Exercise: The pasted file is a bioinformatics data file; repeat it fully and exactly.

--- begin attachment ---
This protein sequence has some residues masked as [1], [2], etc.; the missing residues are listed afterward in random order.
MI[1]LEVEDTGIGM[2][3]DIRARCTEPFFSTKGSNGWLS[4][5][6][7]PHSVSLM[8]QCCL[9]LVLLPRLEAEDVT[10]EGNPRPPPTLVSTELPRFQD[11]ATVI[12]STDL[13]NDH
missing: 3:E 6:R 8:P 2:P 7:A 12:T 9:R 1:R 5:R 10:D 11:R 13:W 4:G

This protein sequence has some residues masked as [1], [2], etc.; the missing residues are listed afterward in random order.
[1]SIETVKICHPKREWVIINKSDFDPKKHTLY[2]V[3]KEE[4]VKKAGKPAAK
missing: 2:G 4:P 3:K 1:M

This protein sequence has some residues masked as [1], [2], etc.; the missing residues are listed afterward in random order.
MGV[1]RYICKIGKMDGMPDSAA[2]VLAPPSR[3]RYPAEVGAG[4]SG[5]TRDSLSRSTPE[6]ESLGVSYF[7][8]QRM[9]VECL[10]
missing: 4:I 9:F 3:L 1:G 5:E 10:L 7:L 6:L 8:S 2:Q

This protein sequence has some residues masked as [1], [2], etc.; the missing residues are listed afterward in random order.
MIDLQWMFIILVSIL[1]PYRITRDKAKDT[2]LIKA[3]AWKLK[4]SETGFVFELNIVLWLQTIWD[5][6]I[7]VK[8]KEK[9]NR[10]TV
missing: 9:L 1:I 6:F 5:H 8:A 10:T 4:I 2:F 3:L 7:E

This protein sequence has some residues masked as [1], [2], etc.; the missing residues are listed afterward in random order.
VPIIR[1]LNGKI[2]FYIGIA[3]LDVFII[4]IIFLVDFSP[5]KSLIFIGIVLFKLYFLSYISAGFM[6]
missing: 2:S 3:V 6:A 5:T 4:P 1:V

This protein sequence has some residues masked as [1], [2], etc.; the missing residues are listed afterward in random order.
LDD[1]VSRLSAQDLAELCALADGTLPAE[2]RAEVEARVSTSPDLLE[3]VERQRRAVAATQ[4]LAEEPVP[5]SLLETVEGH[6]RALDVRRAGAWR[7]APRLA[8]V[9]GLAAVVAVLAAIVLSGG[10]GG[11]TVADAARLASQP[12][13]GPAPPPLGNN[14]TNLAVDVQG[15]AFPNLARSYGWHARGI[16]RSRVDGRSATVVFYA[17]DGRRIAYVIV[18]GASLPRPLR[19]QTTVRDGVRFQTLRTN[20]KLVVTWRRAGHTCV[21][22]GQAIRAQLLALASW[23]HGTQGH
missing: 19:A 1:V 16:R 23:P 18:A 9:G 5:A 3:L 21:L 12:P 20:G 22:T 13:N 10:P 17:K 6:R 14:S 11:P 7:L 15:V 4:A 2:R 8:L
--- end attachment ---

This protein sequence has some residues masked as [1], [2], etc.; the missing residues are listed afterward in random order.
MI[1]LEVEDTGIGM[2][3]DIRARCTEPFFSTKGSNGWLS[4][5][6][7]PHSVSLM[8]QCCL[9]LVLLPRLEAEDVT[10]EGNPRPPPTLVSTELPRFQD[11]ATVI[12]STDL[13]NDH
missing: 3:E 6:R 8:P 2:P 7:A 12:T 9:R 1:R 5:R 10:D 11:R 13:W 4:G

This protein sequence has some residues masked as [1], [2], etc.; the missing residues are listed afterward in random order.
[1]SIETVKICHPKREWVIINKSDFDPKKHTLY[2]V[3]KEE[4]VKKAGKPAAK
missing: 2:G 4:P 3:K 1:M

This protein sequence has some residues masked as [1], [2], etc.; the missing residues are listed afterward in random order.
MGV[1]RYICKIGKMDGMPDSAA[2]VLAPPSR[3]RYPAEVGAG[4]SG[5]TRDSLSRSTPE[6]ESLGVSYF[7][8]QRM[9]VECL[10]
missing: 4:I 9:F 3:L 1:G 5:E 10:L 7:L 6:L 8:S 2:Q

This protein sequence has some residues masked as [1], [2], etc.; the missing residues are listed afterward in random order.
MIDLQWMFIILVSIL[1]PYRITRDKAKDT[2]LIKA[3]AWKLK[4]SETGFVFELNIVLWLQTIWD[5][6]I[7]VK[8]KEK[9]NR[10]TV
missing: 9:L 1:I 6:F 5:H 8:A 10:T 4:I 2:F 3:L 7:E

This protein sequence has some residues masked as [1], [2], etc.; the missing residues are listed afterward in random order.
VPIIR[1]LNGKI[2]FYIGIA[3]LDVFII[4]IIFLVDFSP[5]KSLIFIGIVLFKLYFLSYISAGFM[6]
missing: 2:S 3:V 6:A 5:T 4:P 1:V

This protein sequence has some residues masked as [1], [2], etc.; the missing residues are listed afterward in random order.
LDD[1]VSRLSAQDLAELCALADGTLPAE[2]RAEVEARVSTSPDLLE[3]VERQRRAVAATQ[4]LAEEPVP[5]SLLETVEGH[6]RALDVRRAGAWR[7]APRLA[8]V[9]GLAAVVAVLAAIVLSGG[10]GG[11]TVADAARLASQP[12][13]GPAPPPLGNN[14]TNLAVDVQG[15]AFPNLARSYGWHARGI[16]RSRVDGRSATVVFYA[17]DGRRIAYVIV[18]GASLPRPLR[19]QTTVRDGVRFQTLRTN[20]KLVVTWRRAGHTCV[21][22]GQAIRAQLLALASW[23]HGTQGH
missing: 19:A 1:V 16:R 23:P 18:A 9:G 5:A 3:L 21:L 12:P 20:G 22:T 13:N 10:P 17:K 6:R 14:S 11:P 7:L 15:V 4:A 2:R 8:L